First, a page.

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Rob Milne

In July 1901 during the height of the guerrilla war in the Magaliesberg Mountains, a young Boer woman enrolled as a nurse at the British Army Field Hospital in the town of Rustenburg. Both British and Boer wounded were brought in from the field to the temporary hospital set up in the new Dutch Reformed Church and the Boer nurse, Aletta van der Merwe, nursed the wounded from both sides with equal care and compassion.

One day a dapper young officer serving in the Scottish Horse, Lieutenant Frank Irving, brought in an ambulance, and it was love at first sight between him and Aletta. As often as he could he visited Aletta on her farm Rietvlei, just east of Magatos Nek. Her mother was against their romance and reminded Aletta that her father and two brothers were fighting on Commando against the British. However, she protested that Frank was an upstanding and well brought up young man from a good Scottish family. “I am very much in love with him”, she said, “and want to marry him”. “I do not only nurse Boer wounded, but also wounded British. I give all my love, peace and nursing to friend as well as foe. I receive a reasonable salary, and this will help to keep our farm on the go. I have been assured by the British commanding officer that no British soldier will be allowed to damage our farmhouse and orchards”.

Three months later, at first light on Monday 30th September 1901, the Boers attacked Colonel Kekewich’s temporary campsite at Moedwil, 25 kilometres west of Rustenburg. Firing from the top of the steep western banks of the Selons River, the Boers fired relentlessly into the camp. Their targets were silhouetted by the rising sun and one of the bullets struck Frank in the chest. After the battle, he was rushed to the hospital in Rustenburg, together with many other wounded soldiers.

Aletta waited anxiously as he underwent an emergency operation to remove the .303 bullet from his chest. After the operation, Aletta pressed out some oranges and helped Frank to drink the juice. She nursed her lover throughout the night as he was suffering from severe blood loss and dehydration. Early the next day he tried to whisper a few last words to her, but he was too weak and died in her arms. He was buried the same day – 1st October 1901 – in the Rustenburg cemetery.

Aletta planted twelve orange pips near his grave and every day for a few weeks she placed fresh flowers on his grave and watered the orange pips with her tears. When the plants came up, she selected the best sapling and planted it next to Frank’s grave. An endearing reminder of their last moments together, and Aletta, the bride-to-be who would never stand at the alter with Frank in her a white wedding dress with white orange blossoms in her hair.


The orange tree represents generosity and wisdom. In the Middle Ages brides wore the white orange blossoms in their hair, symbolising purity and chastity.

In the early 1970’s Steve Vercuil saw this orange tree, which had somehow survived unattended for nearly 70 years, whilst helping the local MOTHS on a cemetery clean-up. Sadly, today all the cast iron grave markers of the second Anglo-Boer War British dead have been stolen and sold for scrap. The Genealogical Society of South Africa through their National Cemetery Recording Project recorded all the grave markers in the old Rustenburg cemetery and there is a photo of Lieut. F.J. Irving’s cast iron cross taken by Penny Shaddock on 3rd April 2012.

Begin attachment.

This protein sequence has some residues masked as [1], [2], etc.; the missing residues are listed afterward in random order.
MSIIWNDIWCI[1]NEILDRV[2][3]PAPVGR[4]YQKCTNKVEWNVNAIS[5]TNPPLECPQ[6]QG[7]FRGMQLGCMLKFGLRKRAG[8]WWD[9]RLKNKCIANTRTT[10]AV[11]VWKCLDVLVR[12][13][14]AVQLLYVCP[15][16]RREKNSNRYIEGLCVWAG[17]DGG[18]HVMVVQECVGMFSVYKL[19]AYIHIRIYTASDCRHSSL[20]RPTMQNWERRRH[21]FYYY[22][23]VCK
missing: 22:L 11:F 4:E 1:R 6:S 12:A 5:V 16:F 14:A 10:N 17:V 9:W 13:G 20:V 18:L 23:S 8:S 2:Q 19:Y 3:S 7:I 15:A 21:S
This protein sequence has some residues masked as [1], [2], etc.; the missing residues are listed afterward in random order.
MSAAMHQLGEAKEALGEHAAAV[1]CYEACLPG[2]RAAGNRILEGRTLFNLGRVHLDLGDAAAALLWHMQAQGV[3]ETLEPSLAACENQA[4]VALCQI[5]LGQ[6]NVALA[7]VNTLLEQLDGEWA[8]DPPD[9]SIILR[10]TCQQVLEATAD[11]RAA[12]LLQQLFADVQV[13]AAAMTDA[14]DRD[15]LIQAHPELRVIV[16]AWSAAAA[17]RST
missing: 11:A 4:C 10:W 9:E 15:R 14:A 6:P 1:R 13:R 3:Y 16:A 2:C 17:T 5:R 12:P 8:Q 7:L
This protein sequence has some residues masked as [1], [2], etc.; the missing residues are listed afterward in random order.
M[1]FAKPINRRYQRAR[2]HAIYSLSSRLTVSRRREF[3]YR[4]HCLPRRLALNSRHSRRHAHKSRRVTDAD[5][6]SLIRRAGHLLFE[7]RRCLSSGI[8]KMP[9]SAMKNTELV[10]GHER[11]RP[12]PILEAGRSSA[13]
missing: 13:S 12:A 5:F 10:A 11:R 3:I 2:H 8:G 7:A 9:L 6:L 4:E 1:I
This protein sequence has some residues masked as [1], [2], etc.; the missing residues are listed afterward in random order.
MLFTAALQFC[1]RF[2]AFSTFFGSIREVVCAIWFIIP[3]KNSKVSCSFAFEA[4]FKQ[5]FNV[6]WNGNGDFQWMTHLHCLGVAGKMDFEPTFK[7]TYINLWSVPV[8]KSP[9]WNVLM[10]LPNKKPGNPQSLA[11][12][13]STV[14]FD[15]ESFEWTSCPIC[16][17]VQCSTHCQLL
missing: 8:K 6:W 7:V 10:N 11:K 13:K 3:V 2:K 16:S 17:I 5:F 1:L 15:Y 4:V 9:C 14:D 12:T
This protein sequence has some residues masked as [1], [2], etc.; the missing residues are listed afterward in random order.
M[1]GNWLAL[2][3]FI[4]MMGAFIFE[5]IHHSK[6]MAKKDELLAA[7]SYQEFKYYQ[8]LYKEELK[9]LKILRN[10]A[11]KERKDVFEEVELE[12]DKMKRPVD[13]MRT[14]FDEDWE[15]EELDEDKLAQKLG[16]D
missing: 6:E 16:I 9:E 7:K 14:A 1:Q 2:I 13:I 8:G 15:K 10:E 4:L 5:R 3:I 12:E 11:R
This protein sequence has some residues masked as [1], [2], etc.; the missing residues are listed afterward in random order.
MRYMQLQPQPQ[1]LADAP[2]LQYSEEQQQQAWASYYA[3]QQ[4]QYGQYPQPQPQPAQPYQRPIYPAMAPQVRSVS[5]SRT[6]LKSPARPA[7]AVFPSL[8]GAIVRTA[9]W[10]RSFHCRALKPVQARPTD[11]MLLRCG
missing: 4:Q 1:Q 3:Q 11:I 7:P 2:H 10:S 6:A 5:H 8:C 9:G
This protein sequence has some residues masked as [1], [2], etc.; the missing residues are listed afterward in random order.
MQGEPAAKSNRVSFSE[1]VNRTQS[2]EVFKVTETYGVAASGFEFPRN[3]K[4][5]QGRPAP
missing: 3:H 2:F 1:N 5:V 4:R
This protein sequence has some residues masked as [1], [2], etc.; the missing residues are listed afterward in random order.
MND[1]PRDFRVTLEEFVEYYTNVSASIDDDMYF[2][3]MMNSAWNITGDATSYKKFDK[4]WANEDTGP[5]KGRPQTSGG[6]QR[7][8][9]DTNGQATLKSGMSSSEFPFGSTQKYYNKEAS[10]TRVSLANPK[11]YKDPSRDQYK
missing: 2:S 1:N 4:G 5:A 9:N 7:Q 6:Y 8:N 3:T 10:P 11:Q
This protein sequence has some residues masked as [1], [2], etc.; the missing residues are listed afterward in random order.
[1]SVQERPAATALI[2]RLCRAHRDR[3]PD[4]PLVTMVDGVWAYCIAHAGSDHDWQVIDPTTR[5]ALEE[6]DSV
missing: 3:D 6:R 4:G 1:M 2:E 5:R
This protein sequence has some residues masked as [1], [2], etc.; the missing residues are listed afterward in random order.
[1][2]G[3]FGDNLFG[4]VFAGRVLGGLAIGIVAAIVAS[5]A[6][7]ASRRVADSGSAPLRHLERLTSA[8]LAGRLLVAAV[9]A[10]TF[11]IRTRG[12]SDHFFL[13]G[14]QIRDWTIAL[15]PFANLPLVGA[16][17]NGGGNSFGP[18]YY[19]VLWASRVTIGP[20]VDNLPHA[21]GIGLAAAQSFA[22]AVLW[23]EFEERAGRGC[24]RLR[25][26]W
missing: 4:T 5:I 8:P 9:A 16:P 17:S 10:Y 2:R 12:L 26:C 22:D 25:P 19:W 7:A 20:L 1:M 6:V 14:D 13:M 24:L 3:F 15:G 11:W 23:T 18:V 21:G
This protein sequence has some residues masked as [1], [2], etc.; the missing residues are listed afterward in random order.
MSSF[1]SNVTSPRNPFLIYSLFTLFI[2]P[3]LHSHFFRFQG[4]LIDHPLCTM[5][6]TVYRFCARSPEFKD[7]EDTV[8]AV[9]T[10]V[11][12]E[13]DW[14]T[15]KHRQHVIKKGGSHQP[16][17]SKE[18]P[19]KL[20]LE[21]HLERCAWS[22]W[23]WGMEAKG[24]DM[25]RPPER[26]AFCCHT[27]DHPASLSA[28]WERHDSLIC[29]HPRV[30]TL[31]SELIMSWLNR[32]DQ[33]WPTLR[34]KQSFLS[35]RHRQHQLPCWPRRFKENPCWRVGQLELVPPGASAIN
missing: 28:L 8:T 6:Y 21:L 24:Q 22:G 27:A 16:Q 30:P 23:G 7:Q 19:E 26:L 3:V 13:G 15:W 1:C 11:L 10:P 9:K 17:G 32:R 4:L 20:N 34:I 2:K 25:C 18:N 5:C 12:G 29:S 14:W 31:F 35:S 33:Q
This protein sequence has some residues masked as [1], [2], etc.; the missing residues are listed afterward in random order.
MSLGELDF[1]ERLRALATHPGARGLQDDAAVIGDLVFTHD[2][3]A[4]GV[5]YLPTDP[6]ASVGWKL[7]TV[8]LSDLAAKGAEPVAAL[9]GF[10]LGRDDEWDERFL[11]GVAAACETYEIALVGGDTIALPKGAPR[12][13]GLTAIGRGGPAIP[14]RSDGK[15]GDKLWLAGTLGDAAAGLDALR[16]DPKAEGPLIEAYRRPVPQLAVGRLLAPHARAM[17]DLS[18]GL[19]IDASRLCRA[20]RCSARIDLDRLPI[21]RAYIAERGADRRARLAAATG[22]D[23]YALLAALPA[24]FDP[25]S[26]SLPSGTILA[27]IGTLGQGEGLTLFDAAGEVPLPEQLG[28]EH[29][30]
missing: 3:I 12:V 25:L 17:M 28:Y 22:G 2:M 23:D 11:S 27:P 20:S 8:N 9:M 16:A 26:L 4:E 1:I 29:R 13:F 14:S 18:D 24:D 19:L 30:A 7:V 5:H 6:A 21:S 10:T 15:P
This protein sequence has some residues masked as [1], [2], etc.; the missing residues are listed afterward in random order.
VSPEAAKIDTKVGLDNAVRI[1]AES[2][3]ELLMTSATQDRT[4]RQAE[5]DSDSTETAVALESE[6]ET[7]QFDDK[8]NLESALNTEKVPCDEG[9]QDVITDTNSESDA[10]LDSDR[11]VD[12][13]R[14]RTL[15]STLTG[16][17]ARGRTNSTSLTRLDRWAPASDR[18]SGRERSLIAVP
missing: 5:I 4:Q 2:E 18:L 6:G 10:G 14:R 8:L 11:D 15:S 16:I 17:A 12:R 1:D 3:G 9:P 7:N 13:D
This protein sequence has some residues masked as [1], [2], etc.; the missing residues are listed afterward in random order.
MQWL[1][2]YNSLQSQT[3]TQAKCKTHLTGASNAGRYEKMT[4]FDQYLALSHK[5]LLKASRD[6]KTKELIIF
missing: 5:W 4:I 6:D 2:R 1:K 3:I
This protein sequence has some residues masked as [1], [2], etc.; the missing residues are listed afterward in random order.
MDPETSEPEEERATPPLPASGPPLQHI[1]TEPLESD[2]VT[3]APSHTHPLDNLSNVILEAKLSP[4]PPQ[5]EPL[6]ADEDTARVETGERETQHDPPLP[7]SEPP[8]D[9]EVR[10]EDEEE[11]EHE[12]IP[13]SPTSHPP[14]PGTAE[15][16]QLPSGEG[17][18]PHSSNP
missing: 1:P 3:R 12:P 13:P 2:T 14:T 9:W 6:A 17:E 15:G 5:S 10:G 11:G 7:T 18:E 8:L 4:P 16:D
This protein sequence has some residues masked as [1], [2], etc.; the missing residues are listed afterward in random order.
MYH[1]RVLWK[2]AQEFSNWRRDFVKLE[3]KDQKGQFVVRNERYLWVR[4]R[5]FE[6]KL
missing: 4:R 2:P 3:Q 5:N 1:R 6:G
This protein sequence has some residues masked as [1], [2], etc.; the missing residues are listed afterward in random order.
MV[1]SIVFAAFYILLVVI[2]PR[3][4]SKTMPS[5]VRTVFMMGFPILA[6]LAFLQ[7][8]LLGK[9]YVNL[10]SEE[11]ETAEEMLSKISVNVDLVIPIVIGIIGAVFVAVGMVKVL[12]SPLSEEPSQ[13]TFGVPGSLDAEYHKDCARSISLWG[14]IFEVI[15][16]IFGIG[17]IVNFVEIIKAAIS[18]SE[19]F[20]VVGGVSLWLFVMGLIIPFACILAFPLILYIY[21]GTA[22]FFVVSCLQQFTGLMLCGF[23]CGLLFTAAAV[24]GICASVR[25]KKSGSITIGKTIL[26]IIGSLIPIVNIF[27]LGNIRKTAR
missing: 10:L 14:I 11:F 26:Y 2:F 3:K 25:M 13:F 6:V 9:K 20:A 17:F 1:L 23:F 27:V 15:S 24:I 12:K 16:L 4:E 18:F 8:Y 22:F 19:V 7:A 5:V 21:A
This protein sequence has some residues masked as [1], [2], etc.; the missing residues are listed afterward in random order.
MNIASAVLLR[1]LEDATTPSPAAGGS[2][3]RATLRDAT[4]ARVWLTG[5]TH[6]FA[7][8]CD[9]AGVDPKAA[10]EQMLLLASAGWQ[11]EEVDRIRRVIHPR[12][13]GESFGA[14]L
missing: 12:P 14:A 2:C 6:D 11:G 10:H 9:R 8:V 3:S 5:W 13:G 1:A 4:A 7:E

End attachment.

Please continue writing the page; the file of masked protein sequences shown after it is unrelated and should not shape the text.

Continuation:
Aletta vander Merwe

If you look carefully you will see the stem of an orange tree sapling behind the cross to the left. The original tree must have died and been removed, but someone must have replaced it. Sadly, it has not survived the latest cemetery desecration.

Orange pips were brought to the Rustenburg area from the Cape by the Voortrekkers in 1837, and the first orchards were planted in 1859. Jan van Riebeeck had brought the first orange pips to the Cape in 1652, but it was not until 25th July 1661 that his wife picked the first oranges from the VOC Company Gardens.

From 1870 to 1875 President Paul Kruger planted over 500 orange trees on his farm Boekenhoutfontein (now Kedar Heritage Lodge), and the oranges were known throughout the district as being deliciously sweet. The trees were still there in 1960, but now one can only see the crop marks of the neat rows of trees in front of Kruger’s historic farmhouse on Google Earth.

From 1910 until 2000 an orange tree was part of the South African Coat of Arms, representing the Orange Free State Province – a symbol of the Dutch House of Orange-Nassau after which the Province was named.

Returning to Lieut. Frank Irving’s final hours in the tender care of his lover, Aletta. His last sustenance was fresh orange juice which reminds one of the accomplishment of Jan van Riebeek’s original mission: “….so that tired and sick travellers between the east and the west can give thanks in this oasis established through your dedication, to those in need, fresh and good for their health – water, vegetables, and fruit”.

(Source and further information: ’N MANDJIE VOL WOORDVRUGTE UIT DIE KOMPANJIESTUIN, deur Helena Liebenberg)


Rob MIlne

Rob Milne was born in Johannesburg in 1953 and educated at St. David's Marist College and the University of the Witwatersrand. From an early age he spent most of his free time in the veld exploring the South African battlefields with his father, developing a keen interest in the Second Anglo-Boer War, archeology and geology.

Rob Milne